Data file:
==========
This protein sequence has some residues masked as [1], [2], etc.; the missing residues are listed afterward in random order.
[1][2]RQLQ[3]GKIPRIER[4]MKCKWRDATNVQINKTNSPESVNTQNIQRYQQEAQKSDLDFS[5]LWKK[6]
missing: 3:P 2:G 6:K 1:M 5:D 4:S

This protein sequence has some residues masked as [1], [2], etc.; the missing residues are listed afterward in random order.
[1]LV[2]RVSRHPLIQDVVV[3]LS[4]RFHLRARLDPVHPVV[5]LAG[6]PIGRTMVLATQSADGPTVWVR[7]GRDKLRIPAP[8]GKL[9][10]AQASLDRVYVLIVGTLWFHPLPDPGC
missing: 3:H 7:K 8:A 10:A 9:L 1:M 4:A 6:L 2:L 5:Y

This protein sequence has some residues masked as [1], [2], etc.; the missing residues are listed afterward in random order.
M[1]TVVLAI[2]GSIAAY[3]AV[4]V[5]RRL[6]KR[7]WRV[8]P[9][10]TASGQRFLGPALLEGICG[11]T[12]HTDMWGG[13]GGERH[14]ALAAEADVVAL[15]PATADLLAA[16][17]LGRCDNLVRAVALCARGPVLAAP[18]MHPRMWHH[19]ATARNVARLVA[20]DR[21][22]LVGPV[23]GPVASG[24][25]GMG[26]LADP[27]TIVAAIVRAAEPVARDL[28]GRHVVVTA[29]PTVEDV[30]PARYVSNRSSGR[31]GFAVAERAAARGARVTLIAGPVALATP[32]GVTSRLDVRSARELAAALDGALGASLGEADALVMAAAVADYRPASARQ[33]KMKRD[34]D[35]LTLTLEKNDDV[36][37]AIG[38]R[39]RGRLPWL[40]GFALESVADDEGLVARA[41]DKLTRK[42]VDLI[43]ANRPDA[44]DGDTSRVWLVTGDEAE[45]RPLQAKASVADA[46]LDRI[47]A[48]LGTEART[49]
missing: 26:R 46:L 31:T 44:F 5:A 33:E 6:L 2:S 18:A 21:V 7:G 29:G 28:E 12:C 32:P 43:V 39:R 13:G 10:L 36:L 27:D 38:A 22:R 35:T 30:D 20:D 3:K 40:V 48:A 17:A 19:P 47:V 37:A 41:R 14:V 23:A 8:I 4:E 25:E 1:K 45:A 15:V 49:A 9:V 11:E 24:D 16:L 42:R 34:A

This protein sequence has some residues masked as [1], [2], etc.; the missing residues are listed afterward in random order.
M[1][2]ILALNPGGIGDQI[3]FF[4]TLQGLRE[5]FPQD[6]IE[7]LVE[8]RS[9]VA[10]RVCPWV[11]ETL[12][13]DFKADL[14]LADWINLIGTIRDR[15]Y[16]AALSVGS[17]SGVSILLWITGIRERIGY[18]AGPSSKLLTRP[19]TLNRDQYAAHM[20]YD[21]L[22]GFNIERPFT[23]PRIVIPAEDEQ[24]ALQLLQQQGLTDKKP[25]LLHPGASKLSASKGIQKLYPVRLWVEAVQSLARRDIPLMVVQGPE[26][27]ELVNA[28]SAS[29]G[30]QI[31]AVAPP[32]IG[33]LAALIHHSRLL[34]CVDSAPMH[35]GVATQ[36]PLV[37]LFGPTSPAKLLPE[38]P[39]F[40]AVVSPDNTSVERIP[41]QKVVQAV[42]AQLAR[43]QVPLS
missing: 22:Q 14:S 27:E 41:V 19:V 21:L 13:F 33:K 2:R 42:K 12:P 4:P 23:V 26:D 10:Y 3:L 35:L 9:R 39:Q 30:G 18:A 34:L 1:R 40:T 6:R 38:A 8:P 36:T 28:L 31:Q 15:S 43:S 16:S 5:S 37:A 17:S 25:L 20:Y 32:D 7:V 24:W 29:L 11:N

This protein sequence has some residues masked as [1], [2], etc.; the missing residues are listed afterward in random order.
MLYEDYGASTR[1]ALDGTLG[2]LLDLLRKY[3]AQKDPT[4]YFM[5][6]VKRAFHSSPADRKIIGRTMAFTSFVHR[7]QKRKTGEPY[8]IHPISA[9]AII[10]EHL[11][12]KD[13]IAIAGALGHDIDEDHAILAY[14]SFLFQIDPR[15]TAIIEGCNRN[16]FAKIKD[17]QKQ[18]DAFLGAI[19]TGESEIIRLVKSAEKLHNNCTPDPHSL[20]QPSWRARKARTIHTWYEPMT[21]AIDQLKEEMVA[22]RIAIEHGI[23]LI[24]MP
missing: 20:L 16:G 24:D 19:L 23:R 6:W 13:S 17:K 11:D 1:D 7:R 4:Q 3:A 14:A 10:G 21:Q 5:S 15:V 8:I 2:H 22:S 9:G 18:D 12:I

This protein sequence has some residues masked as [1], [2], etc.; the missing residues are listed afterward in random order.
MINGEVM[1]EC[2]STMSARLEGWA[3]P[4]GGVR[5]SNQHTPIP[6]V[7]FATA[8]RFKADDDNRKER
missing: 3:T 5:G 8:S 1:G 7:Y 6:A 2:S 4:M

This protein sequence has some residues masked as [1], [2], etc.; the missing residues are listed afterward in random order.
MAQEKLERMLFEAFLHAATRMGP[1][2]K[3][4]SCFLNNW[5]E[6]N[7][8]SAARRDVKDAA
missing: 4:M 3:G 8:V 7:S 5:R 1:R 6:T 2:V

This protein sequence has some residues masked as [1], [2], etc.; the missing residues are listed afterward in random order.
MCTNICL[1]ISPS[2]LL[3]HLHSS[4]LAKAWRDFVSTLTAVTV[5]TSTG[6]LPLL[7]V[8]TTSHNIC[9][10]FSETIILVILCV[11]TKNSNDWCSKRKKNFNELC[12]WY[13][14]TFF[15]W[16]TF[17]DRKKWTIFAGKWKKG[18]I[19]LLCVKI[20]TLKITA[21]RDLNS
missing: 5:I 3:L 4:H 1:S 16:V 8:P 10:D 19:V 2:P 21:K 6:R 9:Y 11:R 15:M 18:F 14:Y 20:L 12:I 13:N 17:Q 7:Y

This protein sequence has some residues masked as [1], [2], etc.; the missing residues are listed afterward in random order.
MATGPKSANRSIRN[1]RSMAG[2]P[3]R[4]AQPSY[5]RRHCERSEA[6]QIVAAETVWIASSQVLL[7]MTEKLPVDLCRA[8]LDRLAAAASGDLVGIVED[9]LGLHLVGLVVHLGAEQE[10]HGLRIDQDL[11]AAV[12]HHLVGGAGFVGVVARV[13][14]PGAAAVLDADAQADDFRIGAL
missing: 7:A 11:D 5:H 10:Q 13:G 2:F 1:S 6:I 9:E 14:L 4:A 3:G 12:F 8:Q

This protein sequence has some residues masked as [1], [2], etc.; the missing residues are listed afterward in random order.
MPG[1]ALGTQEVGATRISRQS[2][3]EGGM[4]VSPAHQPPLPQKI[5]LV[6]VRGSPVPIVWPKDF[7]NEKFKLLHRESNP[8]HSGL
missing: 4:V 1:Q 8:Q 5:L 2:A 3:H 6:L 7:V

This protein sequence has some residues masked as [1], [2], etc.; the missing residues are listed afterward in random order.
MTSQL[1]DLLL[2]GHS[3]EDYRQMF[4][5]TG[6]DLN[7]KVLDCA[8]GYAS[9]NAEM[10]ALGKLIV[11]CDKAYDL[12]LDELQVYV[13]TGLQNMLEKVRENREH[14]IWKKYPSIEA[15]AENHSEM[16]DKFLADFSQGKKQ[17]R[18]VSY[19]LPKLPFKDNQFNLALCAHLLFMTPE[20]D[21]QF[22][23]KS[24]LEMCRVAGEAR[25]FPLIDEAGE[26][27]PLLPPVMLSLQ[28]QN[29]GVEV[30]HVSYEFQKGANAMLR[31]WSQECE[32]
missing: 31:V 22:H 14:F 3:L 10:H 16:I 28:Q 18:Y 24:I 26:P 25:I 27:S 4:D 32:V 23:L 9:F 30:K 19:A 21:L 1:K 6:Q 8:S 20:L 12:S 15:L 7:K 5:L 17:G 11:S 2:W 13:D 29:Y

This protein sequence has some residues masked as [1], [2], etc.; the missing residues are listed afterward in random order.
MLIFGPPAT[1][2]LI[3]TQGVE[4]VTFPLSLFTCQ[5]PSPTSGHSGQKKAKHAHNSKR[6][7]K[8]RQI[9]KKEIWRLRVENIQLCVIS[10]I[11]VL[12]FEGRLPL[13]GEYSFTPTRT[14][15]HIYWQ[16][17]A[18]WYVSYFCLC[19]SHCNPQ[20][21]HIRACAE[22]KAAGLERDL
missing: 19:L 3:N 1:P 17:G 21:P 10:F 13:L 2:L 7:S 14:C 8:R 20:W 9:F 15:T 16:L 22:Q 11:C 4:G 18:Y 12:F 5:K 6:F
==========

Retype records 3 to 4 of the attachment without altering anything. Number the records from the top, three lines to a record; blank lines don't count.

This protein sequence has some residues masked as [1], [2], etc.; the missing residues are listed afterward in random order.
M[1]TVVLAI[2]GSIAAY[3]AV[4]V[5]RRL[6]KR[7]WRV[8]P[9][10]TASGQRFLGPALLEGICG[11]T[12]HTDMWGG[13]GGERH[14]ALAAEADVVAL[15]PATADLLAA[16][17]LGRCDNLVRAVALCARGPVLAAP[18]MHPRMWHH[19]ATARNVARLVA[20]DR[21][22]LVGPV[23]GPVASG[24][25]GMG[26]LADP[27]TIVAAIVRAAEPVARDL[28]GRHVVVTA[29]PTVEDV[30]PARYVSNRSSGR[31]GFAVAERAAARGARVTLIAGPVALATP[32]GVTSRLDVRSARELAAALDGALGASLGEADALVMAAAVADYRPASARQ[33]KMKRD[34]D[35]LTLTLEKNDDV[36][37]AIG[38]R[39]RGRLPWL[40]GFALESVADDEGLVARA[41]DKLTRK[42]VDLI[43]ANRPDA[44]DGDTSRVWLVTGDEAE[45]RPLQAKASVADA[46]LDRI[47]A[48]LGTEART[49]
missing: 26:R 46:L 31:T 44:F 5:A 33:E 6:L 2:S 18:A 21:V 7:G 29:G 28:E 12:C 32:P 43:V 39:R 13:G 10:L 36:L 27:D 38:A 22:R 35:T 30:D 20:D 3:K 40:V 48:A 17:A 19:P 47:V 37:A 41:R 14:V 23:A 8:I 4:E 25:E 1:K 45:A 15:V 49:A 9:V 11:E 24:D 16:L 42:R 34:A

This protein sequence has some residues masked as [1], [2], etc.; the missing residues are listed afterward in random order.
M[1][2]ILALNPGGIGDQI[3]FF[4]TLQGLRE[5]FPQD[6]IE[7]LVE[8]RS[9]VA[10]RVCPWV[11]ETL[12][13]DFKADL[14]LADWINLIGTIRDR[15]Y[16]AALSVGS[17]SGVSILLWITGIRERIGY[18]AGPSSKLLTRP[19]TLNRDQYAAHM[20]YD[21]L[22]GFNIERPFT[23]PRIVIPAEDEQ[24]ALQLLQQQGLTDKKP[25]LLHPGASKLSASKGIQKLYPVRLWVEAVQSLARRDIPLMVVQGPE[26][27]ELVNA[28]SAS[29]G[30]QI[31]AVAPP[32]IG[33]LAALIHHSRLL[34]CVDSAPMH[35]GVATQ[36]PLV[37]LFGPTSPAKLLPE[38]P[39]F[40]AVVSPDNTSVERIP[41]QKVVQAV[42]AQLAR[43]QVPLS
missing: 22:Q 14:S 27:E 41:V 19:V 21:L 13:F 33:K 2:R 42:K 12:P 4:P 23:V 26:D 10:Y 3:L 35:L 9:R 39:Q 30:G 18:A 34:L 1:R 40:T 6:R 38:A 8:P 36:T 28:L 31:Q 15:S 43:S 16:S 5:S 37:A 17:S 25:L 20:Y 32:D 7:V 24:W 29:L 11:N